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I'm currently looking for a new router as my current one is dying and insecure. One of it's major problems is that it stopped getting updates from the manufacturer and doesn't support WPA2. Of the two routers I'm looking at, one is listed on the web site for the open source router software, Tomato, but only goes up to g. This one is made by ASUS. The other is a very well reviewed router but goes to n, is dual band, but it doesn't support open source software and is made by Cisco.

I honestly doubt my broadband will ever be able to push out more than 54Mbps which is the theoretical maximum of a g router but I'm wondering if it's better to get a newer router even if it can't get the latest open source software. Seldom will large files be transfered across the wireless and they could always be plugged in if need be.

In the event use matters, there will potentially be between 2 and 3 computers plugged into the router and 2 laptops, 1 to 3 Android phones, and 1 iPhone connected wirelessly. The phones I believe have n but I'm unsure about the laptops.

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Dual band and N capability are two good features if your PCs have compatible NICs (or if you're willing to purchase USB adapters or PCI/PCIe cards). The 5GHz band tends to be less congested than the 2.4GHz band. Since most home routers and switches are store and forward (i.e. every packet or frame is fully buffered before retransmission) rather than cut through, any increase of link speed can improve overall throughput. IMO open source software can be nice if you need to setup a nontrivial network (i.e. wireless bridge), but could be slower than OEM firmware. –  sawdust May 6 '12 at 23:41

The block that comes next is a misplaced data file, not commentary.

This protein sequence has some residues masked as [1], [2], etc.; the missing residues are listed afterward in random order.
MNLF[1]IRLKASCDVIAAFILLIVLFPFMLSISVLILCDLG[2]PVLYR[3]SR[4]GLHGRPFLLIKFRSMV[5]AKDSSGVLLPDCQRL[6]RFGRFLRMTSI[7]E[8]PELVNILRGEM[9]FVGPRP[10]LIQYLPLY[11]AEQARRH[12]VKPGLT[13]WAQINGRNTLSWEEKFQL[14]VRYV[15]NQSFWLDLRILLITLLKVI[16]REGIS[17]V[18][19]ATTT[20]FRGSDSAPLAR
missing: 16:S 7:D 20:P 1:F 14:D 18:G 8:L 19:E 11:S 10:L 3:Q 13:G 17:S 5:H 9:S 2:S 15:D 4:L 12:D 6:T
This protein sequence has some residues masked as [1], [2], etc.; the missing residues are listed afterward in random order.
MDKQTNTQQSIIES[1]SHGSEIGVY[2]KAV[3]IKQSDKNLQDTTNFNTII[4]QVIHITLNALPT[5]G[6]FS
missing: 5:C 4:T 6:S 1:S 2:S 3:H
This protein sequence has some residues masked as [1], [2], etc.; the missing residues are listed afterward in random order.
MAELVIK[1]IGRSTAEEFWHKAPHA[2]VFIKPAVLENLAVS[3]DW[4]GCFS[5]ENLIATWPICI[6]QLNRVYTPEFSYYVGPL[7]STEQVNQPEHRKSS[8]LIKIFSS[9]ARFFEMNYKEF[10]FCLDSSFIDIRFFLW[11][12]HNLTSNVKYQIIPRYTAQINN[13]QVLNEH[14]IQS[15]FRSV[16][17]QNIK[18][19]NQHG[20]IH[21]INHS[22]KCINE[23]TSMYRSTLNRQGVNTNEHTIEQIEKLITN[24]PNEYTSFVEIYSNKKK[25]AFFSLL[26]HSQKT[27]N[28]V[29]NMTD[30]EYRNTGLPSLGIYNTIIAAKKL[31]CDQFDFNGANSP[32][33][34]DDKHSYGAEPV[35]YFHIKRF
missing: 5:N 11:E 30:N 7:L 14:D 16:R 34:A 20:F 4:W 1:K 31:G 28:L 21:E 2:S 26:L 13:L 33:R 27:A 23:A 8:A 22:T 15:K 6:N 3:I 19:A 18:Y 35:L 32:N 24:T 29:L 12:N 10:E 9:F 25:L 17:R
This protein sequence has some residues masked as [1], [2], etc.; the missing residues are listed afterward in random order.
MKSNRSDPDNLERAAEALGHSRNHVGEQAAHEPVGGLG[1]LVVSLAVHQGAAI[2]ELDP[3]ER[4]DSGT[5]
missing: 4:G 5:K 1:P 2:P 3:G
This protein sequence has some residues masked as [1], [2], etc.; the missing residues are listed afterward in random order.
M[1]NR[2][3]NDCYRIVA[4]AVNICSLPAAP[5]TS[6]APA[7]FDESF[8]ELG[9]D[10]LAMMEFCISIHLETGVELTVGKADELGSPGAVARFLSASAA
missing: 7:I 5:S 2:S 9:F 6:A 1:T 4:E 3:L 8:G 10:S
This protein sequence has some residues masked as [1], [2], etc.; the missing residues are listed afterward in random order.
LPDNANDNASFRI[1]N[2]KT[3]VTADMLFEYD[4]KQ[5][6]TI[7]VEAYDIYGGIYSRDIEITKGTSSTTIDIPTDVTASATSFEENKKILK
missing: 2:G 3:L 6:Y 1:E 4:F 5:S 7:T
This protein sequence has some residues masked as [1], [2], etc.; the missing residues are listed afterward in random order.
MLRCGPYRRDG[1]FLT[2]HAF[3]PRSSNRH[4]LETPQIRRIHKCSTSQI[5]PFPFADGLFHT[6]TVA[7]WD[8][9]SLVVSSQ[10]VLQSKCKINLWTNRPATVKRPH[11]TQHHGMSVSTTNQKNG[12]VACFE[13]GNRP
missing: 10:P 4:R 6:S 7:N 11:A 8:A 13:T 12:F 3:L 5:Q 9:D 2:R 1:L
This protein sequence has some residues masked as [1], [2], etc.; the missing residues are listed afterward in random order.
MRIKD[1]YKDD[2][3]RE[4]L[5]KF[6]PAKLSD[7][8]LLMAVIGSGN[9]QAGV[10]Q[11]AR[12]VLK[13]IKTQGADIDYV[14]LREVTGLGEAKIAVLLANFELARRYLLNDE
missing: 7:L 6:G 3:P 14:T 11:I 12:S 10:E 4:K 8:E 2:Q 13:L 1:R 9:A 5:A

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One thing to consider is whether you will be transferring files between computers on the network. The 'N' routers only work if both the router and the computer support it. Assuming your computer has a wireless card that supports 'N', you may or may not see any improvement either now or in the near future over 'G'.

But if there is a second computer that also supports 'N', and you want to transfer files between the two computers, then it may speed up the transfer.

Another thing to consider is whether you will actually install Tomato. I have a Netgear router that supports it, but after reading up on alternate firmwares, I decided not to take the chance on upgrading and adding possible problems to my life. It seemed like it was something in the hobbyist stage of development, and I just didn't want to spend the time with it; this may have changed in the last year or so since I looked at it.

I'd go with the cheapest router that meets your requirements for speed and reliability for the near term, and not think too far into the future. The future of technology is so variable that it's pretty hard to plan very far, in my experience. I've wasted a lot of time and money on potentials that were never used.

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